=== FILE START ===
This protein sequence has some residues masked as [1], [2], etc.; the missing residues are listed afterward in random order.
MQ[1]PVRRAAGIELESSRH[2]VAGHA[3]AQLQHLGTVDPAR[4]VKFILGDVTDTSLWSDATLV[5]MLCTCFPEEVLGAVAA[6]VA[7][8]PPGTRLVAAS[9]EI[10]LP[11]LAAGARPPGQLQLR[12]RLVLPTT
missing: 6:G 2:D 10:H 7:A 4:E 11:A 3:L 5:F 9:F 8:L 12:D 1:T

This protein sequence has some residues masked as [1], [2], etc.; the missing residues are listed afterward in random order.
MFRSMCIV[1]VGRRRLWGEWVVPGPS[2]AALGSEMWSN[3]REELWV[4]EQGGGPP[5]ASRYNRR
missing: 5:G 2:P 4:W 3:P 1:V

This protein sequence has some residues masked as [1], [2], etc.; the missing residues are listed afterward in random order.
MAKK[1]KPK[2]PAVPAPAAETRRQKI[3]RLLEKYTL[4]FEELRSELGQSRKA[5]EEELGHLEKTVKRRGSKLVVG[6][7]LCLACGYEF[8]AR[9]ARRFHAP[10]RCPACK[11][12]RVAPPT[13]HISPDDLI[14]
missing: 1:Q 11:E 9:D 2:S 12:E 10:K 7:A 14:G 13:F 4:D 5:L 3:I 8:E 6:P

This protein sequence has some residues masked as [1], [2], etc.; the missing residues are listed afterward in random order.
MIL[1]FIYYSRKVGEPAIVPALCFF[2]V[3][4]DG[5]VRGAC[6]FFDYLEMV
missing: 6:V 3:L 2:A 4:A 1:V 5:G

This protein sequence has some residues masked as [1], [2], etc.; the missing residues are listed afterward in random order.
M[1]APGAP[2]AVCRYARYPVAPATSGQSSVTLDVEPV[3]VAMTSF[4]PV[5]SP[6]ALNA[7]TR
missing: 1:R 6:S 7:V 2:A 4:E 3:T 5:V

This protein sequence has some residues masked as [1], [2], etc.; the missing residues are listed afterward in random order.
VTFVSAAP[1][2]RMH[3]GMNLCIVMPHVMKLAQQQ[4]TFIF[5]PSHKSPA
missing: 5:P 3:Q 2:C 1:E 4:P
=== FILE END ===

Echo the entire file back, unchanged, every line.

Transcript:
This protein sequence has some residues masked as [1], [2], etc.; the missing residues are listed afterward in random order.
MQ[1]PVRRAAGIELESSRH[2]VAGHA[3]AQLQHLGTVDPAR[4]VKFILGDVTDTSLWSDATLV[5]MLCTCFPEEVLGAVAA[6]VA[7][8]PPGTRLVAAS[9]EI[10]LP[11]LAAGARPPGQLQLR[12]RLVLPTT
missing: 6:G 2:D 10:H 7:A 4:E 11:A 3:L 5:F 9:F 8:L 12:D 1:T

This protein sequence has some residues masked as [1], [2], etc.; the missing residues are listed afterward in random order.
MFRSMCIV[1]VGRRRLWGEWVVPGPS[2]AALGSEMWSN[3]REELWV[4]EQGGGPP[5]ASRYNRR
missing: 5:G 2:P 4:W 3:P 1:V

This protein sequence has some residues masked as [1], [2], etc.; the missing residues are listed afterward in random order.
MAKK[1]KPK[2]PAVPAPAAETRRQKI[3]RLLEKYTL[4]FEELRSELGQSRKA[5]EEELGHLEKTVKRRGSKLVVG[6][7]LCLACGYEF[8]AR[9]ARRFHAP[10]RCPACK[11][12]RVAPPT[13]HISPDDLI[14]
missing: 1:Q 11:E 9:D 2:S 12:E 10:K 7:A 14:G 13:F 4:D 5:L 3:I 8:E 6:P

This protein sequence has some residues masked as [1], [2], etc.; the missing residues are listed afterward in random order.
MIL[1]FIYYSRKVGEPAIVPALCFF[2]V[3][4]DG[5]VRGAC[6]FFDYLEMV
missing: 6:V 3:L 2:A 4:A 1:V 5:G

This protein sequence has some residues masked as [1], [2], etc.; the missing residues are listed afterward in random order.
M[1]APGAP[2]AVCRYARYPVAPATSGQSSVTLDVEPV[3]VAMTSF[4]PV[5]SP[6]ALNA[7]TR
missing: 1:R 6:S 7:V 2:A 4:E 3:T 5:V

This protein sequence has some residues masked as [1], [2], etc.; the missing residues are listed afterward in random order.
VTFVSAAP[1][2]RMH[3]GMNLCIVMPHVMKLAQQQ[4]TFIF[5]PSHKSPA
missing: 5:P 3:Q 2:C 1:E 4:P